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Strong home sales data reveal local market prepared to weather a storm

by Kerrie Kennedy

 

The Houston Association of Realtors’ recently released monthly market update shows strong March numbers that, while not yet reflecting the impact of the coronavirus pandemic, point to a robust market better positioned than many to withstand the turmoil ahead.

 Single-family home sales in March increased 8.2% year over year, while sales of all property types were up 6.9 percent year over year. Total dollar volume for the month jumped 11% year over year to more than $2.6 billion.

 Single-family homes priced between $500,000 and $750,000 led the way in March sales, followed by homes in the $250,000 to $500,000 range. Median prices for single-family homes rose 4.1% year over year to $249,900, while the average price climbed 3.8% to $309,785. Both figures represent the highest prices ever for the month of March.

 But the COVID-19 outbreak only began to impact the Houston real estate market in the last week of March, which meant that week’s numbers were offset by sales earlier in the month driven by historically low interest rates. HAR expects to see adjustments in April, when the full effects of the pandemic start to become apparent.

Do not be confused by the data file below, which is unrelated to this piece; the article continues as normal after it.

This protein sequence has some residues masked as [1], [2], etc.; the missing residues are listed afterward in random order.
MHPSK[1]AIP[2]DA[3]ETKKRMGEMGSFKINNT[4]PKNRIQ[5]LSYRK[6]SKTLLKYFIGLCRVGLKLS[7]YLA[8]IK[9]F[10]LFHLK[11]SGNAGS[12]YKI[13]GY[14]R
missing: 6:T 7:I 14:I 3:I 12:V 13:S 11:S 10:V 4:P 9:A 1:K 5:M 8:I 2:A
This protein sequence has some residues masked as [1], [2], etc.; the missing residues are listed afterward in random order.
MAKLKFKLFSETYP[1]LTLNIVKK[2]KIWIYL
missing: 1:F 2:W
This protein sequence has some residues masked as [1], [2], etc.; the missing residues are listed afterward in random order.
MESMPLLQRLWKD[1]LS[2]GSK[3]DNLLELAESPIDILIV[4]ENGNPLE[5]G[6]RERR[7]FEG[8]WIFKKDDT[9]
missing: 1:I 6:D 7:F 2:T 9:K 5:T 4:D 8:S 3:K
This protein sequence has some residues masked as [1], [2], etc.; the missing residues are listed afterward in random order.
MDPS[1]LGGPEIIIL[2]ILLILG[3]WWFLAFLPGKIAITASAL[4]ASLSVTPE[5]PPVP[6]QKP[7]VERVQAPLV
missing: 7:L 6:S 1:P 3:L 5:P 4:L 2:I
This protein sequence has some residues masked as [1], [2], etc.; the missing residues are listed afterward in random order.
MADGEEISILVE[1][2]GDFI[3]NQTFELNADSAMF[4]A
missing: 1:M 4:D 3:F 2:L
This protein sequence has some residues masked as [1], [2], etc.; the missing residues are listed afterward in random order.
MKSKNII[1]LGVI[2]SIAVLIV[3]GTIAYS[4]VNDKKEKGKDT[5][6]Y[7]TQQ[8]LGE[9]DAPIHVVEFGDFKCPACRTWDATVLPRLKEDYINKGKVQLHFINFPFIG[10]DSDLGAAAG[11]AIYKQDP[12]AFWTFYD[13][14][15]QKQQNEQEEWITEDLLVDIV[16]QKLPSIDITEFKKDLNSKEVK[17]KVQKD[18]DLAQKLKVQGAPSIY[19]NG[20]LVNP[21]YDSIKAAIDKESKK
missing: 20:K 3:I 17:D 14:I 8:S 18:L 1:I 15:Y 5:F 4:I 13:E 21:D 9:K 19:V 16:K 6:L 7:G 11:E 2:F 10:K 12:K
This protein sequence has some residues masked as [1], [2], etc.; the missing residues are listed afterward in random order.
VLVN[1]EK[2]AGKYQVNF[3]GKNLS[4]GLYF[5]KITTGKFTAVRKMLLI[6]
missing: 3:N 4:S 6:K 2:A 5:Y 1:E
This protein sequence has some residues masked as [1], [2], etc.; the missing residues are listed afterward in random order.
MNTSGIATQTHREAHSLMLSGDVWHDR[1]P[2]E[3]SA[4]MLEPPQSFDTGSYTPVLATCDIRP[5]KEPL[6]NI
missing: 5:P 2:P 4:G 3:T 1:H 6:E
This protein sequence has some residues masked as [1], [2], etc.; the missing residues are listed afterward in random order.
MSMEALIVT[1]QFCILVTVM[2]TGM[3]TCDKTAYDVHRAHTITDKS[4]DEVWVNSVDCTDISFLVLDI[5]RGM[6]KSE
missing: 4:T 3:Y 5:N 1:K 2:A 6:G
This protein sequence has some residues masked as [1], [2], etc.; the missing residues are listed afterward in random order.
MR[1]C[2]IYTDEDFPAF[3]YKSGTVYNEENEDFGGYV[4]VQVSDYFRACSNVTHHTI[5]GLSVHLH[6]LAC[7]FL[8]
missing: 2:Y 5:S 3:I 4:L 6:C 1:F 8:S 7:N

“What’s about to happen to Houston real estate reminds me of Hurricane Harvey in that we are bracing for impact, but don’t yet know what the full extent on the market will be,” said HAR Chairman John Nugent with RE/MAX Space Center.

 In the meantime, HAR announced it will unveil a virtual tour feature on its website in the next several days that allows Realtors to host and post virtual open houses and conduct virtual showings. Consumers can watch them live on HAR.com at scheduled times, and Realtors can then share the recordings on their own websites and social media platforms.

 “There are consumers out there for whom finding a home is critical, however, HAR has urged all Realtor members to conduct as much business as possible online, using technology such as virtual open houses, virtual tours and electronic signature documents, in the interest of protecting everyone’s health,” Nugent continued. “What’s most important during this pandemic is for everyone to be responsible community stewards and heed the warnings of health experts and local officials.”

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